Rachael Harper, owner of Vida Calma Wellness and owner of On Track Yoga shares her thoughts on entrepreneurship for my Entrepreneurial Marketing graduate course. Rachael and I discuss what it’s like to start a business, grassroots marketing, the importance of creating a business built for community and social good, and many other things in this interview for my Everyday Entrepreneurs podcast.
You can listen below on Soundcloud or subscribe to the podcast on iTunes, Google Play, Stitcher, or wherever you get your podcasts.
Trust is one of the great cornerstones of life. The most successful relationships, whether personal or business, are built on trust. Trust is a key factor in the consumption of news and information, too. Over the years, many readers, listeners, and ultimately viewers placed trust in their preferred media channel for the most current and accurate news and information. Subsequently, each channel began to exploit the trust gained from consumers by accepting advertisements which allowed businesses to leverage the media’s credibility and intimacy through association. The challenge was then, as is now, to determine how to align the marketing and advertising of the business with the media most apt to have the greatest trust among the target customers. Unfortunately, those trusted channels of media and communication are constantly changing.
Much like early newspaper readers became radio listeners, and radio listeners ultimately became television viewers, social media platforms give individuals a different way in which to consume news and information, and this influences how trust is granted. Trust is still the currency, but it is no longer given freely to traditional media (newspaper, magazines, radio, or television) and marketers do not benefit from this association as they once did. Social media has taken the concept of trust in one-on-one personal relationships and created a somewhat commodified version of trust with online peer relationships that are enabled through the distinct differences of each platform. Trust has shifted from the medium itself to an ever-evolving value placed on an online peer relationship with roots established through relational identity (Pan, Lu, Wang, & Chau, 2017). More specifically, if an online peer seems to like and do things similar to the individual granting such trust, a value is created regardless of whether there is any meaningful engagement outside of the online relationship. Social media, then, has established an entirely different trust model—a model built on peer influence and not channel trust. This new model requires entrepreneurs to think differently about advertising and marketing.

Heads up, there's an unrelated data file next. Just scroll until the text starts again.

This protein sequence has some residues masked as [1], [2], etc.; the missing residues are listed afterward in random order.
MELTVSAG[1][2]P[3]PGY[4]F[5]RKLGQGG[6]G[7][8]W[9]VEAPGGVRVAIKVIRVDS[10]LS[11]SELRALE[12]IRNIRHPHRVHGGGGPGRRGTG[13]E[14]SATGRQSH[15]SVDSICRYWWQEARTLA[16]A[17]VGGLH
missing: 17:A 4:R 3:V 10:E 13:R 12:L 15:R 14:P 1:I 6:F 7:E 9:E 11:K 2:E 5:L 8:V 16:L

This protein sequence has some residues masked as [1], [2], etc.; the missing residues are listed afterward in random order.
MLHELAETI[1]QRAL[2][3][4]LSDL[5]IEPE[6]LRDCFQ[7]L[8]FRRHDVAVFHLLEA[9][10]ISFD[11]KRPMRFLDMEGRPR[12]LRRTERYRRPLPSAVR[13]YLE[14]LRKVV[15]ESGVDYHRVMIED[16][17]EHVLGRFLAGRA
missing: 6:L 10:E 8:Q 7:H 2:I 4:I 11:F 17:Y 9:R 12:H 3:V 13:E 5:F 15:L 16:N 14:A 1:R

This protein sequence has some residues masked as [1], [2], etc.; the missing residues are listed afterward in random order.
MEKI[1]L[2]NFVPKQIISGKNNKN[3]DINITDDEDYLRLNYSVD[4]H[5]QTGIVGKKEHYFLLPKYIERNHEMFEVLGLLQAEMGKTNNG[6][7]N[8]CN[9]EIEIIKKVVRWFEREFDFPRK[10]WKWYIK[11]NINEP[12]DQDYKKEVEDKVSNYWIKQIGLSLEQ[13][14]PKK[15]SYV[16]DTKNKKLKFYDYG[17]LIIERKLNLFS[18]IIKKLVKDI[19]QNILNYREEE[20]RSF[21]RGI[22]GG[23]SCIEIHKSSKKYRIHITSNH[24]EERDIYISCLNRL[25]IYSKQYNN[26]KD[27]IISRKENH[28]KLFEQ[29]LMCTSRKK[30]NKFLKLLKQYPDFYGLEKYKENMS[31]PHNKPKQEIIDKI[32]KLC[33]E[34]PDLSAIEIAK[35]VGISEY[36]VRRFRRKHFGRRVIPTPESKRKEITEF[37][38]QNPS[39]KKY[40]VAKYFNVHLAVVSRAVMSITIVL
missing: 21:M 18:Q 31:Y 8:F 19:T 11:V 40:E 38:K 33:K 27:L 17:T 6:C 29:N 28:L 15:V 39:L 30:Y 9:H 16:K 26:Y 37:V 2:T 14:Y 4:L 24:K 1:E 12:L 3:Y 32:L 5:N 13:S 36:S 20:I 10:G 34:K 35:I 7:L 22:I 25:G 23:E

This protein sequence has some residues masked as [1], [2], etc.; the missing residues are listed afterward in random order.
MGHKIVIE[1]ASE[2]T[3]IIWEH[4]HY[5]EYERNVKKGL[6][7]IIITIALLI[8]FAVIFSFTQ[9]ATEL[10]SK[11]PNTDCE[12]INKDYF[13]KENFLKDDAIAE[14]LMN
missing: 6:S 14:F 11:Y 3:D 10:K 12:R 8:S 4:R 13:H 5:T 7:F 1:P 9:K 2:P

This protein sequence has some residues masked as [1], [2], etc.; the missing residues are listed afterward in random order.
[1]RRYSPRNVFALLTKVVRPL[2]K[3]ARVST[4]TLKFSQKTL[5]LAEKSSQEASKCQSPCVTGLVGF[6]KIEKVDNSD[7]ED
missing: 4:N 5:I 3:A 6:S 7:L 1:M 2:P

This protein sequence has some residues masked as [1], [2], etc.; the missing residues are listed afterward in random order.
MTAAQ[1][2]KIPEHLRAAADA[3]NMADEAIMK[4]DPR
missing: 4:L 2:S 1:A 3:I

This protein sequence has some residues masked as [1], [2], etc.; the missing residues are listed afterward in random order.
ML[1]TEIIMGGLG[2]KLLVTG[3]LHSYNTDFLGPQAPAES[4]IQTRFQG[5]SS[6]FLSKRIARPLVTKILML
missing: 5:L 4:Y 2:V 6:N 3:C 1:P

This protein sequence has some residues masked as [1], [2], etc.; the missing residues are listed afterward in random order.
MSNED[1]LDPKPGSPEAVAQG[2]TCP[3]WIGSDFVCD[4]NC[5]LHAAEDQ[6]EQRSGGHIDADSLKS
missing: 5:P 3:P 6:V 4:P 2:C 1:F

Entrepreneurs may realize the benefits of social media tools to both spread word about their business and to engage with customers in a meaningful...
The following is an interview with Kim Stewart, SVP, Working Capital Solutions Advisor, BB&T for my Entrepreneurial Feasibility Analysis graduate course. Kim and I became acquainted in 2016. We discuss entrepreneurial financing.
Q. What is your role in banking as it relates to “investment” in small business?
A. I work in an area of the bank that provides various solutions to companies that need working capital financing to support their on-going business activity or growth.
Q. What role do you now or have you in the past played in determining financing support for an entrepreneurial venture?
A. I have in the past worked in a banking environment where we would provide working capital lines of credit down to a minimum of $1MM, which may likely be too high of a minimum for many entrepreneurs that are “start-up” ventures, but I was still able to work with many entrepreneurial companies. I am involved in working with the customers on the front end in determining what their financing need is and how best to structure a financing solution.
Q. How is bank “investment” in small business different than, say angel investment? Does a bank often provide seed or startup investment?
A. It is inaccurate to say that banks invest in small business in the normal course of their operations. Providing financing is not investing, and for that reason, banks have to be stringent about identifying the risks and appropriately mitigating those risks. Traditional banks are paid a reasonable rate of interest for the use of funds as opposed to having an opportunity to participate in the upside of a business venture. There are ways that banks can work through the Small Business Association (SBA) to provide funding for a start-up investment, and there may be banks that are willing to take more risks on start-up ventures, but they would generally be interested in opportunities where the entrepreneur had a track record of successful ventures and had some capital to invest in the venture.
Q. How might bank financing requirements of an entrepreneurial venture differ from an angel investor?
A. Both are going to underwrite the risk of success or failure of the venture and the likelihood of...